defines the host name of the SMTP server that the target machine is to use to send e-mail.

an integer value that defines the maximum memory each VM run on the target machine.

an integer value that defines the number of VMs that can be run in parallel on the target machine.

VMNETWORKING = $<$ N | A | B | C $>$
determines if VM Universe can use networking. This can be set to:

will cause the installer to enable VM Universe jobs on the target machine.

defines the path to Perl on the target machine. This is required in order to use the vm universe.

USEHDFS = $<$ Y | N $>$
determines if HDFS is run.

sets the mode HDFS runs in.

sets the host name of the primary name node.

sets the port number that the primary name node listens to.

sets the port number that the name node web interface is bound to.

After defining each of these properties for the MSI installer, the installer can be started with the msiexec command. The following command starts the installer in unattended mode, and it dumps a journal of the installer's progress to a log file:

msiexec /qb /lxv* condor-install-log.txt /i condor-7.2.2-winnt50-x86.msi [property=value] ...

More information on the features of msiexec can be found at Microsoft's website at Manual Installation Condor on Windows

If you are to install Condor on many different machines, you may wish to use some other mechanism to install Condor on additional machines rather than running the Setup program described above on each machine.

WARNING: This is for advanced users only! All others should use the Setup program described above.

Here is a brief overview of how to install Condor manually without using the provided GUI-based setup program:

The Service
The service that Condor will install is called "Condor". The Startup Type is Automatic. The service should log on as System Account, but do not enable "Allow Service to Interact with Desktop". The program that is run is condor_master.exe.

The Condor service can be installed and removed using the sc.exe tool, which is included in Windows XP and Windows 2003 Server. The tool is also available as part of the Windows 2000 Resource Kit.

Installation can be done as follows:

sc create Condor binpath= c:\condor\bin\condor_master.exe

To remove the service, use:

sc delete Condor

The Registry
Condor uses a few registry entries in its operation. The key that Condor uses is HKEY_LOCAL_MACHINE/Software/Condor. The values that Condor puts in this registry key serve two purposes.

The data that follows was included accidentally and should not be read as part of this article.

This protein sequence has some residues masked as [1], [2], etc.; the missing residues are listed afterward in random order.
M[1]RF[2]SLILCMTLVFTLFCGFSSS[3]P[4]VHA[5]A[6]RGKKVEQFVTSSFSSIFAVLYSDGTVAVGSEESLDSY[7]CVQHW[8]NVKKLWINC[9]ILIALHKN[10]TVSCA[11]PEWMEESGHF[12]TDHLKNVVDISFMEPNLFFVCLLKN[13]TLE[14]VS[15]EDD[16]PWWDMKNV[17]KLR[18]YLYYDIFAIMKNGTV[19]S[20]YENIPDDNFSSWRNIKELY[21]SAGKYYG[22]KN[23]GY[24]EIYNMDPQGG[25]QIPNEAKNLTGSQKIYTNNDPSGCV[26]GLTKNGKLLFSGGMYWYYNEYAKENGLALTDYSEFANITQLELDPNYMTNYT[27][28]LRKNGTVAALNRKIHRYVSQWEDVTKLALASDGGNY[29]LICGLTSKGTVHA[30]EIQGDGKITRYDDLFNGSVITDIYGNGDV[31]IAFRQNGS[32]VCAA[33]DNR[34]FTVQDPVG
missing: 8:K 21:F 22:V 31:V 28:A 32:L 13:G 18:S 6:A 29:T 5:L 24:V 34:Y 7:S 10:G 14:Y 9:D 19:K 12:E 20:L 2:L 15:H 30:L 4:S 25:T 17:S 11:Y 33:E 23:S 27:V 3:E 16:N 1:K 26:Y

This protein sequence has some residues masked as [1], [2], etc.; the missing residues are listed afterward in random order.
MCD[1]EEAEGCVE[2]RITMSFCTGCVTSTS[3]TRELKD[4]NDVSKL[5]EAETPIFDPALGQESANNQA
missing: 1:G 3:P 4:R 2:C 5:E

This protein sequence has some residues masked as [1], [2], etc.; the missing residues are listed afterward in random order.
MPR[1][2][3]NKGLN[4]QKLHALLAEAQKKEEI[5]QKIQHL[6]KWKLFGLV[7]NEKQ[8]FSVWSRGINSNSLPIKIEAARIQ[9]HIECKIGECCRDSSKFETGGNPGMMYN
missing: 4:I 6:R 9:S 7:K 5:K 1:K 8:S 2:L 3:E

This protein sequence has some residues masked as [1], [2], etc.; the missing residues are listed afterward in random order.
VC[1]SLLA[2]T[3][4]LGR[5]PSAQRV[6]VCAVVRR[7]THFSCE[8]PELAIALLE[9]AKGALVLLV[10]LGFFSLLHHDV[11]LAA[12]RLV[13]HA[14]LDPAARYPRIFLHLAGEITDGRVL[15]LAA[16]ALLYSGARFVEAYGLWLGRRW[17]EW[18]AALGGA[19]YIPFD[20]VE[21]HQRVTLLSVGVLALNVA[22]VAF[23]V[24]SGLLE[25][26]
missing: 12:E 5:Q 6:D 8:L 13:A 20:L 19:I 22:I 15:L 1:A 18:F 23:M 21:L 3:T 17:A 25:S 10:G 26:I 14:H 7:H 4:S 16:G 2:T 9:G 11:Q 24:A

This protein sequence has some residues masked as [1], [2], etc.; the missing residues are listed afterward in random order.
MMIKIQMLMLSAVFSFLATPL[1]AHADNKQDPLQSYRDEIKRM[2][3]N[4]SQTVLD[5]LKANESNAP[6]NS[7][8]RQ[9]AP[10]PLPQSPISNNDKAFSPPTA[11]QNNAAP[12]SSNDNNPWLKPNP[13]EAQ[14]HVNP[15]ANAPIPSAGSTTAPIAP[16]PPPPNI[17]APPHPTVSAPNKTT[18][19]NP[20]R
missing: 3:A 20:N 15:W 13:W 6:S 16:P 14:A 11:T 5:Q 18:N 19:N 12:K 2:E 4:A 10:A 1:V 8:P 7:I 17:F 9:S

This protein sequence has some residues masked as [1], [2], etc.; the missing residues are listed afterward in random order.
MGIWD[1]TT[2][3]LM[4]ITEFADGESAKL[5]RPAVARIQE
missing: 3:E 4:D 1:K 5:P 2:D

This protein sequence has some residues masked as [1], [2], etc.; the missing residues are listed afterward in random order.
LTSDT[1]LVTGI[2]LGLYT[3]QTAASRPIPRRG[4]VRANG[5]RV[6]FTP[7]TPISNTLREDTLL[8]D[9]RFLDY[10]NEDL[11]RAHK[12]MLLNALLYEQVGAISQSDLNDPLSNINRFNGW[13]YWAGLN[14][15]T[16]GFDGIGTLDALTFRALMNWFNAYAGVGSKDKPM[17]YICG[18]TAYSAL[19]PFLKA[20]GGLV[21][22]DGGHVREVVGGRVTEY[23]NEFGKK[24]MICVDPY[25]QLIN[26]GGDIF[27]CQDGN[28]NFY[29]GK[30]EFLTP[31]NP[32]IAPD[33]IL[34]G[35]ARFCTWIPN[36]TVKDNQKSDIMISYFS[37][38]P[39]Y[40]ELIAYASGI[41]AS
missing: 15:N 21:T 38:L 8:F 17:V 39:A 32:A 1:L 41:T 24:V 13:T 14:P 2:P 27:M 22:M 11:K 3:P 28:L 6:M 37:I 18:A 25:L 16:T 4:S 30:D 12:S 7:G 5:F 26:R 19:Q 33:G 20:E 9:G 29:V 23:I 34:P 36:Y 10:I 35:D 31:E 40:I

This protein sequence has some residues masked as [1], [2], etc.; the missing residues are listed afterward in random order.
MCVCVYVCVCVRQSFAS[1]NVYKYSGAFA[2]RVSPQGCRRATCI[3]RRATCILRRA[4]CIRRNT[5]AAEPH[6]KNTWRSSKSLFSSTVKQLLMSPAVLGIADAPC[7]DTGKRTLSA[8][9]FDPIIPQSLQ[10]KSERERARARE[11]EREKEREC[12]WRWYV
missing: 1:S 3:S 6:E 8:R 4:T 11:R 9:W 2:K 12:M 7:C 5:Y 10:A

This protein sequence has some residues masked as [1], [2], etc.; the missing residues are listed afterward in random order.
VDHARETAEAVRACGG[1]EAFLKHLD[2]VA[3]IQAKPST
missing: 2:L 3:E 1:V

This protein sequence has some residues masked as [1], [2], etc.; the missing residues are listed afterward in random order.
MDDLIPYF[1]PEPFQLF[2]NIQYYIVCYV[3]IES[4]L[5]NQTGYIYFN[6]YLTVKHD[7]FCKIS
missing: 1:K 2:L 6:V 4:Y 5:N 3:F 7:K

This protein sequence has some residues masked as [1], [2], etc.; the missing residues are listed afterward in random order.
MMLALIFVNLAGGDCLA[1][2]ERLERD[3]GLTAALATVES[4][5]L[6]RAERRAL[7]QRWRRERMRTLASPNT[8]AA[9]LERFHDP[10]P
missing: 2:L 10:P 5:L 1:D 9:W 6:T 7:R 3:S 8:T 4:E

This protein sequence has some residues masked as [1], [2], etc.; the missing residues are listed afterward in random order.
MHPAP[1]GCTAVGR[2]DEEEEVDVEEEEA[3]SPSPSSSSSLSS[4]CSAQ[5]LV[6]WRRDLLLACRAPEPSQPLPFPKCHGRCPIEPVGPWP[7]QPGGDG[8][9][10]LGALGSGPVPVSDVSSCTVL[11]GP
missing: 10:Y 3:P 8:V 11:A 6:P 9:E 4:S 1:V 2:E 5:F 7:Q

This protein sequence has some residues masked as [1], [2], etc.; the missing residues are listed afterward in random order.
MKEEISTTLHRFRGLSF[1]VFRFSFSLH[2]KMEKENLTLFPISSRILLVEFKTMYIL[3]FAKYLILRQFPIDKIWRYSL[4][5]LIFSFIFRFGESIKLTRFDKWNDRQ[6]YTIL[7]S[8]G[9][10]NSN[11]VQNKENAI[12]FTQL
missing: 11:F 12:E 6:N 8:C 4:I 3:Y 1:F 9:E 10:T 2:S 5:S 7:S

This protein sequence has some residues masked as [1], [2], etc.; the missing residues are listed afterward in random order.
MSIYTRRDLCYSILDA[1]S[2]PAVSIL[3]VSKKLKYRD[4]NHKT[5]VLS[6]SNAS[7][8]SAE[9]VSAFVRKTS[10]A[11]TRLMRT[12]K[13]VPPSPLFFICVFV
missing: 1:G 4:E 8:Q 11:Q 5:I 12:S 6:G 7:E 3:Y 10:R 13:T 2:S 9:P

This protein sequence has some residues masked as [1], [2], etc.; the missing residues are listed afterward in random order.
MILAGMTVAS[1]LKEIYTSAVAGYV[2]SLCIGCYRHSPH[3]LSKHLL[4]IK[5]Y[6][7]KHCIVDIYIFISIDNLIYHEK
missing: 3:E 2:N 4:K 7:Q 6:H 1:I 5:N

1. The values of CONDOR_CONFIG and RELEASE_DIR are used for Condor to start its service.

    CONDOR_CONFIG should point to the condor_config file. In this version of Condor, it must reside on the local disk.

    RELEASE_DIR should point to the directory where Condor is installed. This is typically C:\Condor, and again, this must reside on the local disk.

  2. The other purpose is storing the entries from the last installation so that they can be used for the next one.

The File System
The files that are needed for Condor to operate are identical to the Unix version of Condor, except that executable files end in .exe. For example the on Unix one of the files is condor_master and on Condor the corresponding file is condor_master.exe.

These files currently must reside on the local disk for a variety of reasons. Advanced Windows users might be able to put the files on remote resources. The main concern is twofold. First, the files must be there when the service is started. Second, the files must always be in the same spot (including drive letter), no matter who is logged into the machine.

Note also that when installing manually, you will need to create the directories that Condor will expect to be present given your configuration. This normally is simply a matter of creating the log, spool, and execute directories. Starting Condor Under Windows After Installation

After the installation of Condor is completed, the Condor service must be started. If you used the GUI-based setup program to install Condor, the Condor service should already be started. If you installed manually, Condor must be started by hand, or you can simply reboot. NOTE: The Condor service will start automatically whenever you reboot your machine.

To start Condor by hand:

  1. From the Start menu, choose Settings.
  2. From the Settings menu, choose Control Panel.
  3. From the Control Panel, choose Services.
  4. From Services, choose Condor, and Start.

Or, alternatively you can enter the following command from a command prompt:

         net start condor

Run the Task Manager (Control-Shift-Escape) to check that Condor services are running. The following tasks should be running:

Also, you should now be able to open up a new cmd (DOS prompt) window, and the Condor bin directory should be in your path, so you can issue the normal Condor commands, such as condor_q and condor_status. Condor is Running Under Windows ... Now What?

Once Condor services are running, try submitting test jobs. Example 2 within section 2.5.1 on page [*] presents a vanilla universe job.

3.2.6 RPMs

RPMs are available in Condor Version 7.6.10. We provide a Yum repository, as well as installation and configuration in one easy step. This RPM installation is currently available for Red Hat-compatible systems only. As of Condor version 7.5.1, the Condor RPM installs into FHS locations.

Yum repositories are at . The repositories are named to distinguish stable releases from development releases and by Red Hat version number. The 4 repositories are:

Here are an ordered set of steps that get Condor running using the RPM.

  1. The Condor package will automatically add a condor user/group, if it does not exist already. Sites wishing to control the attributes of this user/group should add the condor user/group manually before installation.

  2. Download and install the meta-data that describes the appropriate YUM repository. This example is for the stable series, on RHEL 5.
      cd /etc/yum.repos.d
    Note that this step need be done only once; do not get the same repository more than once.

  3. Install Condor. For 32-bit machines:
      yum install condor
    For 64-bit machines:
      yum install condor.x86_64